Ecosystems are primarily governed by stochastic (chance) events, the reactions they provoke on non-living materials and the responses by organisms to the conditions surrounding them. Thus, an ecosystem results from the sum of myriad individual responses of organisms to stimuli from non-living and living elements in the environment. The presence or absence of populations merely depends on reproductive and dispersal success, and population levels fluctuate in response to stochastic events. As the number of species in an ecosystem is higher, the number of stimuli is also higher. Since the beginning of life, in this vision, organisms have survived continuous change through natural selection of successful feeding, reproductive and dispersal behavior. Through natural selection the planet's species have continuously adapted to change through variation in their biological composition and distribution. Mathematically it can be demonstrated that greater numbers of different interacting factors tend to dampen fluctuations in each of the individual factors. Given the great diversity among organisms on earth, most of the time, ecosystems only changed very gradually, as some species would disappear while others would move in. Locally, sub-populations continuously go extinct, to be replaced later through dispersal of other sub-populations. Stochastists do recognize that certain intrinsic regulating mechanisms occur in nature. Feedback and response mechanisms at the species level regulate population levels, most notably through territorial behaviour. Andrewatha and Birch (1954) suggest that territorial behaviour tends to keep populations at levels where food supply is not a limiting factor. Hence, stochastists see territorial behaviour as a regulatory mechanism at the species level but not at the ecosystem level. Thus, in their vision, ecosystems are not regulated by feedback and response mechanisms from the (eco)system itself and there is no such thing as a balance of nature.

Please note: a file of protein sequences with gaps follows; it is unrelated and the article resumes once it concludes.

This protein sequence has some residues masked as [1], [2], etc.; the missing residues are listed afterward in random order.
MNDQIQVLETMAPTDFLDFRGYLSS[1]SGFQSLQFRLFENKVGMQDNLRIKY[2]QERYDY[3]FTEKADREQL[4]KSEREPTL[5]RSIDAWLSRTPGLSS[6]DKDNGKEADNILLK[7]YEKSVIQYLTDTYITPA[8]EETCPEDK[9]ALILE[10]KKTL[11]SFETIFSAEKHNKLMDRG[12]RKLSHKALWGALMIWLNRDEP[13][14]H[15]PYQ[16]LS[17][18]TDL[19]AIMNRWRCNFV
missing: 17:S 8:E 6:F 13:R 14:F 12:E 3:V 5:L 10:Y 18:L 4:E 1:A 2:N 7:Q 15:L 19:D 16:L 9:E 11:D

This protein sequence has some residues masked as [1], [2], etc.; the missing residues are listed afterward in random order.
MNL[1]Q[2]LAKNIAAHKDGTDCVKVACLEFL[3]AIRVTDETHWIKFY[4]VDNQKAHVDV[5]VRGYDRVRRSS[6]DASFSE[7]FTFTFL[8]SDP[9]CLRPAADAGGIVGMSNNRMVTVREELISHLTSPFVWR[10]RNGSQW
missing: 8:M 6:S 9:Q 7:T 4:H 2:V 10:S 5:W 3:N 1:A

If ecosystems are indeed governed primarily by stochastic processes, they may be somewhat more resilient to sudden change, as each species would respond individually. In the absence of a balance of nature, the species composition of ecosystems would undergo shifts that would depend on the nature of the change, but entire ecological collapse would probably be less frequently occurring events.